January 29, 2019, by Lisa Chin

Celebrating Chinese New Year

Chinese New Year is just around the corner and many of us are gearing up to prepare for the annual celebration. For the Chinese, it is a celebration deeply rooted in culture and tradition.

Chinese New Year is based on the traditional Chinese calendar which revolves around the lunar cycle. It is also known as the Lunar New Year or simply, Spring Festival. Here in Malaysia, the first two days of Chinese New Year are national public holidays. The celebration, however, does not end after this as it extends to fifteen days from the first day of the festive period.

An early Chinese New Year luncheon

It is our tradition at the Graduate School to celebrate the festive occasion with our postgraduate students. This year, the celebration was held on 23 January. It was an early celebration before everyone is off for the holidays.

The celebratory luncheon was well attended by our postgraduate students where they were treated with a variety of local Chinese dishes.

Tossing of Yee Sang

The celebratory luncheon featured the tradition of stirring and tossing of Yee Sang, also known as Spring Toss. It is a Teochew-style raw fish salad comprising strips of raw fish mixed with shredded vegetables and a variety of sauces and condiments. Each ingredient represents something, based on their names in Chinese (P.S. Google it up if you want to know more!). All the ingredients are then mixed and tossed into the air to represent the rise of fortune. The higher you toss, the higher your fortune!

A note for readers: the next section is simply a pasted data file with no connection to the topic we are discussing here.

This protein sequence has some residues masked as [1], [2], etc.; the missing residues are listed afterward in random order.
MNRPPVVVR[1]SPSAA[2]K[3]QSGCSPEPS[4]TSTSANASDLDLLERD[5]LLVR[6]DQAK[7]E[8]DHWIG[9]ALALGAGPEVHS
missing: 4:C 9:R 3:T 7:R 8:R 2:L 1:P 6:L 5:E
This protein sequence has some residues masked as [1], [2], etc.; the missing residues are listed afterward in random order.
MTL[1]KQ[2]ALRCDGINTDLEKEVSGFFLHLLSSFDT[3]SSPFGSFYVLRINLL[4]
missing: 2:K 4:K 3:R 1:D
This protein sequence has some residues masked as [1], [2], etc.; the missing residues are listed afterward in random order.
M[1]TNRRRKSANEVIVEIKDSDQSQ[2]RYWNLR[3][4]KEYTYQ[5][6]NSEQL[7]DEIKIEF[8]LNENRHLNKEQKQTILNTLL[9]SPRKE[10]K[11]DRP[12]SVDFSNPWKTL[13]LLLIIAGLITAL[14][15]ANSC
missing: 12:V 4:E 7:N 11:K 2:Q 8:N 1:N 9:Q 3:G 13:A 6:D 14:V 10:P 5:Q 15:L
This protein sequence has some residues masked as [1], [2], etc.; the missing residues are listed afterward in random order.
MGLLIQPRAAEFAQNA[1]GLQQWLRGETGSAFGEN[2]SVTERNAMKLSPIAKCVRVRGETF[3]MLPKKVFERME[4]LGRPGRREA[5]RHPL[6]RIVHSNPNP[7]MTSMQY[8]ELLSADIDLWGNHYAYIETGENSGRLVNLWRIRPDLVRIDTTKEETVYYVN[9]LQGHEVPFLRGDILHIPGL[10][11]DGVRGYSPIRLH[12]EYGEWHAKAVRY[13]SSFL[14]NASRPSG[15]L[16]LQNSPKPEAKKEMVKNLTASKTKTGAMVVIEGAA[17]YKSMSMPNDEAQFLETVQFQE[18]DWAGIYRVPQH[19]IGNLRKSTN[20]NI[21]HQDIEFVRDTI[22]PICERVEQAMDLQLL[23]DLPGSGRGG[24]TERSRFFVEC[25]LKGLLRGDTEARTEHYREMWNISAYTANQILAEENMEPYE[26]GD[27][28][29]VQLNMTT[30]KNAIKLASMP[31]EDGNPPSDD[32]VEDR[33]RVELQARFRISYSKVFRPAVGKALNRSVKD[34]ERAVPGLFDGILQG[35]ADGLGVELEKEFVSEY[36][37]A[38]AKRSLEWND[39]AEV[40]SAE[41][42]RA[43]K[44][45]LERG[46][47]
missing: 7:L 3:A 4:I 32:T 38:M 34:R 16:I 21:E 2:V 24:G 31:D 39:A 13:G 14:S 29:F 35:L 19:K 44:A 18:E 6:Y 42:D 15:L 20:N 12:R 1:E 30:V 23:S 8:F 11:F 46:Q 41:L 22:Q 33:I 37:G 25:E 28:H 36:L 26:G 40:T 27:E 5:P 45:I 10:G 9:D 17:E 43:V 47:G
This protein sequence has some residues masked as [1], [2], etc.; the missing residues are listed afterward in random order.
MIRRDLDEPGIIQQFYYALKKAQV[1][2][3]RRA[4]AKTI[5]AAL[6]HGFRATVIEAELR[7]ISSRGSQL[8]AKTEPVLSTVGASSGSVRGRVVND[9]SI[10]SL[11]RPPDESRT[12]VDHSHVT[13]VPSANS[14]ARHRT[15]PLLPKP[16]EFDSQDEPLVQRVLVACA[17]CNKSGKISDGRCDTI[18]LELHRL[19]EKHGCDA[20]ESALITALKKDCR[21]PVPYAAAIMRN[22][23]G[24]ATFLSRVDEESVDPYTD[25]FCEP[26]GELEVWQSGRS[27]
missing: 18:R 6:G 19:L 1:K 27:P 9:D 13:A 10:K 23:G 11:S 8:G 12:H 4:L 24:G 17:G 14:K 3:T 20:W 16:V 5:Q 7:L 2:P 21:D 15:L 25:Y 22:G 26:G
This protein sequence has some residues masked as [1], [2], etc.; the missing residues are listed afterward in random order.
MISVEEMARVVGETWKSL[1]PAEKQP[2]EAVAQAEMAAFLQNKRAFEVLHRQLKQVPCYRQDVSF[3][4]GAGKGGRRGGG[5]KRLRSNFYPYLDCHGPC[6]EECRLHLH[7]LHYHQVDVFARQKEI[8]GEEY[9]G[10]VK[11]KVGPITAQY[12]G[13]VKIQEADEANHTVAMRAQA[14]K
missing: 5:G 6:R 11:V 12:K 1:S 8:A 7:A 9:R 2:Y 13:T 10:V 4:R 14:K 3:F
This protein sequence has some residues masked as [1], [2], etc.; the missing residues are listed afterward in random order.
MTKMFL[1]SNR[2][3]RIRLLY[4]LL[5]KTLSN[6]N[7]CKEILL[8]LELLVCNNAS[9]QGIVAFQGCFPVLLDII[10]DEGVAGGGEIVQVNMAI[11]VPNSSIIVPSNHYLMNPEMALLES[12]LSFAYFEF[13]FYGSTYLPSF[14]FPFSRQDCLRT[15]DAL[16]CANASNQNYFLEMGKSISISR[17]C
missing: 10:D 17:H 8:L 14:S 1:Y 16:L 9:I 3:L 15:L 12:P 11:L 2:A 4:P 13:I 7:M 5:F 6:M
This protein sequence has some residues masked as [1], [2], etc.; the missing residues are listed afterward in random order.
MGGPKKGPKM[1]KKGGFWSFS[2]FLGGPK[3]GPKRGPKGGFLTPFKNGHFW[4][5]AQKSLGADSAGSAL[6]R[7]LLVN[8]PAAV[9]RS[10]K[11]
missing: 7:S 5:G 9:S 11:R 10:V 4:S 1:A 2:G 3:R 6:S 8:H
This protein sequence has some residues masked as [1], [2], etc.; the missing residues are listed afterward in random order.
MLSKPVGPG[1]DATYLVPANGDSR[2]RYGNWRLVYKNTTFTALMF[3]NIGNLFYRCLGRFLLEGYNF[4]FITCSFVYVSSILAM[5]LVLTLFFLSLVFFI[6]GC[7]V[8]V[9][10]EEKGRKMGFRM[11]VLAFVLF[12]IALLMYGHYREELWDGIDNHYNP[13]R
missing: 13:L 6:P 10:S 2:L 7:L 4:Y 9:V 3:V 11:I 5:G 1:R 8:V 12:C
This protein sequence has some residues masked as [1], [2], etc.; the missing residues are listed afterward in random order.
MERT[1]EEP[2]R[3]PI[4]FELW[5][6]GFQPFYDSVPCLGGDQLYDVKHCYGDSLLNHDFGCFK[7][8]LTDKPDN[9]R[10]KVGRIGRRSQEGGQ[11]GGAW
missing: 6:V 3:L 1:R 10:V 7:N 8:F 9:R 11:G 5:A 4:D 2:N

Raise your chopsticks and toss to a generous tide of abundance for the new year!

Toss it high and make a mess!

Not to forget, the almighty Lokam 

Known locally as lokam, mandarin oranges were also an integral part in the celebratory luncheon. But why are they a must during Chinese New Year? The Cantonese pronunciation for mandarin oranges sounds similar to gold. So having lots of mandarin oranges signifies prosperity. They are in abundance during Chinese New Year that there are even times when we lost count on how many mandarin oranges we ate in a day!

An advance Chinese New Year greetings & wishes

We, at the Graduate School, would like to wish all a Happy Chinese New Year. May the Year of Pig be filled with auspiciousness for all of us.

Here’s to a prosperous and auspicious new year!

新年快樂 (xīn nián kuài lè) 恭喜發財 (gōng xǐ fā cái)

Tell us your favourite Chinese New Year moment

Reunion dinner, family and friends, fireworks, lion dances, open houses, ang pows, food and more food – there are so many delightful aspects to Chinese New Year whether you are celebrating or not.

So if you have a memorable Chinese New Year moment to share with us, please email it to graduateschool.nottingham.edu.my. We would like to feature it on our postgraduate blog and social media platform.

Posted in News and EventsPostgraduate life